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Tea is the world’s most consumed beverage right after water.  The story of tea is no less than the story of a humble plant that has changed the world. Discovered some 50 centuries ago in China when, as legend has it, a single tea leaf fluttered into the sleeping Emperor Shen Nung’s cup of water and upon awaking and taking a drink, he felt vitalized and alert beyond measure.  From there on in and throughout the ages, tea spread across countries, continents and civilizations.  Revolutions have been triggered, wars fought, and peace treaties made over tea.  Tea has been used in spiritual practice in many cultures, and is the beverage of choice for artists and intellectuals alike.  Moreover, it has been a source of energy, comfort and stamina to those who drink it and a way to meaningfully connect with others.




To those who have had the opportunity to taste and appreciate quality tea, it ranks with wine as a refined beverage with a fascinating variety of types and a vast spectrum of tastes and aromas.  In fact, with regard to the many ways in which tea can be enjoyed - hot or cold on its own, paired with food, or as a food ingredient in itself - tea is quite likely to be the most versatile beverage ever created by mankind.

At P & T we make it our daily mission to promote the role of good tea for a healthy, creative and fulfilling lifestyle.  And we hope you will join us to learn more about this fascinating beverage.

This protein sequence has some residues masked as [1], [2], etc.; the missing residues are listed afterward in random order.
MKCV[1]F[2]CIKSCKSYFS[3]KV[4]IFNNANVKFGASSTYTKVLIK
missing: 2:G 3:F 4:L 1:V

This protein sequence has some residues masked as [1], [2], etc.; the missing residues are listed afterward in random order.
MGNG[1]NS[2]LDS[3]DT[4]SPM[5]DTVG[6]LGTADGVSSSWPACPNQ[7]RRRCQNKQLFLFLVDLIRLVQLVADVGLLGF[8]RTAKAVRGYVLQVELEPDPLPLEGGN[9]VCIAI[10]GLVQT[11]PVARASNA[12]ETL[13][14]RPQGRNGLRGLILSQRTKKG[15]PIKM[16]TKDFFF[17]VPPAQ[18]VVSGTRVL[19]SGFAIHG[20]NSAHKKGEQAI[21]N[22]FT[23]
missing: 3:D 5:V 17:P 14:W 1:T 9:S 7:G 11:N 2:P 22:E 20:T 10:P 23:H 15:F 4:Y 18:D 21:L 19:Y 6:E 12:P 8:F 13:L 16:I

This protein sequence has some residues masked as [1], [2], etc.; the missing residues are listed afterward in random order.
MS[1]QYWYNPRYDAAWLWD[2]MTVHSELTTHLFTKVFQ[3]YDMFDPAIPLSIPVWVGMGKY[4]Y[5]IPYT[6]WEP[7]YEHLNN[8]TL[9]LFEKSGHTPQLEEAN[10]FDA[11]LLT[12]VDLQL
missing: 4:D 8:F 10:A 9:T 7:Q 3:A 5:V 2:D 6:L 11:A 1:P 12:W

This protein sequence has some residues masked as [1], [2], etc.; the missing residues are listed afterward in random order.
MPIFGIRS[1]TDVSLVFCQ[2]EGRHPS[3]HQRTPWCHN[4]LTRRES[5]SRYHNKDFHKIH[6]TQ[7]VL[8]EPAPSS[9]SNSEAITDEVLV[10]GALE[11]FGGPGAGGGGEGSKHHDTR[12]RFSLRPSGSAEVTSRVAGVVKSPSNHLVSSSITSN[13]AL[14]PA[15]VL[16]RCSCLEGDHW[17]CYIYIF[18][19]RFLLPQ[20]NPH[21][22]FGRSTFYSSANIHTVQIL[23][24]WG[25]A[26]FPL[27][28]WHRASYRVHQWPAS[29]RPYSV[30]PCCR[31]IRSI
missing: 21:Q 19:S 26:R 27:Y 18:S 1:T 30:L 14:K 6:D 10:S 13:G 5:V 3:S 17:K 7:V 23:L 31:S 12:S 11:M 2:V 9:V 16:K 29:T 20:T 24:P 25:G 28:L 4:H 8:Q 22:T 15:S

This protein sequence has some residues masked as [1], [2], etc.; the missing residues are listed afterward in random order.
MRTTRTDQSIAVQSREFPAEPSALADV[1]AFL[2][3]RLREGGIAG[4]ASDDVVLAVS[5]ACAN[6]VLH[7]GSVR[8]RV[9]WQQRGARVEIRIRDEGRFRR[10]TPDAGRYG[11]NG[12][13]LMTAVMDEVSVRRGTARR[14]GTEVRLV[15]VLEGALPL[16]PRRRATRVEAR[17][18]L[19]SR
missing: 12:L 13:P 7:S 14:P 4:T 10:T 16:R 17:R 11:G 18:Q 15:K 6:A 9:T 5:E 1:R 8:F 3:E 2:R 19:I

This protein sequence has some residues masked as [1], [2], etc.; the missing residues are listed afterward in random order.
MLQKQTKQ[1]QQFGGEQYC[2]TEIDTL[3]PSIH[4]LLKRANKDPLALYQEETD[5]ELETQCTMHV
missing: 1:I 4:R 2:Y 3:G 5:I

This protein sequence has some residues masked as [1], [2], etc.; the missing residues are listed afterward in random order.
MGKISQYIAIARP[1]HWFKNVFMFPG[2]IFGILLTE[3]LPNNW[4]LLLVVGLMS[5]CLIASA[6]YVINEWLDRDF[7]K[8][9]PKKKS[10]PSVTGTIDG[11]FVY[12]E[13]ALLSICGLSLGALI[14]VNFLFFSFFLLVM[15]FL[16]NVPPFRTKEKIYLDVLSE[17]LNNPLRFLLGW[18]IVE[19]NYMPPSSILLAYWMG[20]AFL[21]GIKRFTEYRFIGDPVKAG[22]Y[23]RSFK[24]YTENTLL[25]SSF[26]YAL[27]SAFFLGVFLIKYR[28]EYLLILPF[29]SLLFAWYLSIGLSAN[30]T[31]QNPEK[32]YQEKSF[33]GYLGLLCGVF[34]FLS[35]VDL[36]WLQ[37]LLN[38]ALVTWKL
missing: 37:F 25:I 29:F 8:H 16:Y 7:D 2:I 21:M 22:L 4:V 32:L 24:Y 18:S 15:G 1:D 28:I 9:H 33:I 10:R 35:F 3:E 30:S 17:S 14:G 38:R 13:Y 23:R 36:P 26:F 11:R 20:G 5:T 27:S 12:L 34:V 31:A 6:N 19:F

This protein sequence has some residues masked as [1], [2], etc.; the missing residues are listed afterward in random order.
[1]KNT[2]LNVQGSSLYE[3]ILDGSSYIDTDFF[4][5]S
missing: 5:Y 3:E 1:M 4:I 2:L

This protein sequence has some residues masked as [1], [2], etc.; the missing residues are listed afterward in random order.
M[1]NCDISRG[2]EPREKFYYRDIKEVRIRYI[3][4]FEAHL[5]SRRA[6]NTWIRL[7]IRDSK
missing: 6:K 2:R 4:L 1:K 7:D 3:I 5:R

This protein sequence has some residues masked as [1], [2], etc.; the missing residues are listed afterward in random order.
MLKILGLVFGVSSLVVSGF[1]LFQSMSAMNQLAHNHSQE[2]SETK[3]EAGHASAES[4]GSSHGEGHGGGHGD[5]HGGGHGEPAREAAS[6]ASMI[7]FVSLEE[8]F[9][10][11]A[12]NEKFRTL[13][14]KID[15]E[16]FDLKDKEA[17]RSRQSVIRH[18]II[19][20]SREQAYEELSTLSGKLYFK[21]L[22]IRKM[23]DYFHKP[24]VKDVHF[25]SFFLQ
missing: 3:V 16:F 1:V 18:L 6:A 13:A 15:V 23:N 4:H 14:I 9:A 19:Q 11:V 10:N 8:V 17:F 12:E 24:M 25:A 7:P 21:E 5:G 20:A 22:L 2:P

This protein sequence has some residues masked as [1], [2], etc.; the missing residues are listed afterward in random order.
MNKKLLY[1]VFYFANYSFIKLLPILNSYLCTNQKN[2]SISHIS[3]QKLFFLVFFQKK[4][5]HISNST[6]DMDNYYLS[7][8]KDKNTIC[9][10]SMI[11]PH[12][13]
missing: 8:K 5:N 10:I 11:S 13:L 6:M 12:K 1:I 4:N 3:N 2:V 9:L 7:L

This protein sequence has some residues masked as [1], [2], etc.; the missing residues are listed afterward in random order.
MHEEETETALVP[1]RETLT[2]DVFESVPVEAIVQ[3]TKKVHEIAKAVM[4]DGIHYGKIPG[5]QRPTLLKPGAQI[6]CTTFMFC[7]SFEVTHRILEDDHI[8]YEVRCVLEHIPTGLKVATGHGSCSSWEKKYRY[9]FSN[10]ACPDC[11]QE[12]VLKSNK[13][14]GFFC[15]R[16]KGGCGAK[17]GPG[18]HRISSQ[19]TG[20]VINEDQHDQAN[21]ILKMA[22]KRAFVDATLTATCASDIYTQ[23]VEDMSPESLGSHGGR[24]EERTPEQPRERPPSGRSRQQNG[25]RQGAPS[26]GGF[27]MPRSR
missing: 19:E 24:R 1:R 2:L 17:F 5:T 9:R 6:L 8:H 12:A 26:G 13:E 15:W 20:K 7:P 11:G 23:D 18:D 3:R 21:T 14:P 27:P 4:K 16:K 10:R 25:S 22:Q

If you understand a few basic principles:

  1. Choose a quality tea.  Quality tea not only tastes much better, you will also notice and benefit from its active ingredients much more readily – such as caffeine, amino acids, vitamins and minerals.
  2. “Not too hot and not too long.”  Don’t overbrew your tea.  When in doubt slightly less hot water is better, so bring the temperature below the boiling point. Green and White Teas tend to brew at temperatures below 80C, Oolongs and Black Teas at 80C-90C. Depending on your personal preference, brewing times of 2-4 minutes are good timeframes. With a good tea, this will also allow you to do a repeat-brewing. Basically, by not overbrewing you are preventing the tea from releasing so-called catechins, which is what causes certain teas to turn bitter.
  3. Two teaspoons per cup. Again a matter of personal preference, but as a general rule of thumb use roughly two tea spoons per cup (200ml) of tea you want to make
  4. Water. For more delicate, floral teas, it can make sense to use filtered tap water or a soft mineral water with lower magnesium and calcium content.

All of P & T’s teas come with simple recommended brewing instructions.


Begin your journey into the fascinating world of fine tea. There is so much to discover and we are convinced that you will come to appreciate what is The Gift of Tea - for its taste, its physical health properties, its incredible variety, and just how good tea makes us feel.


Discover the best way to take your first steps...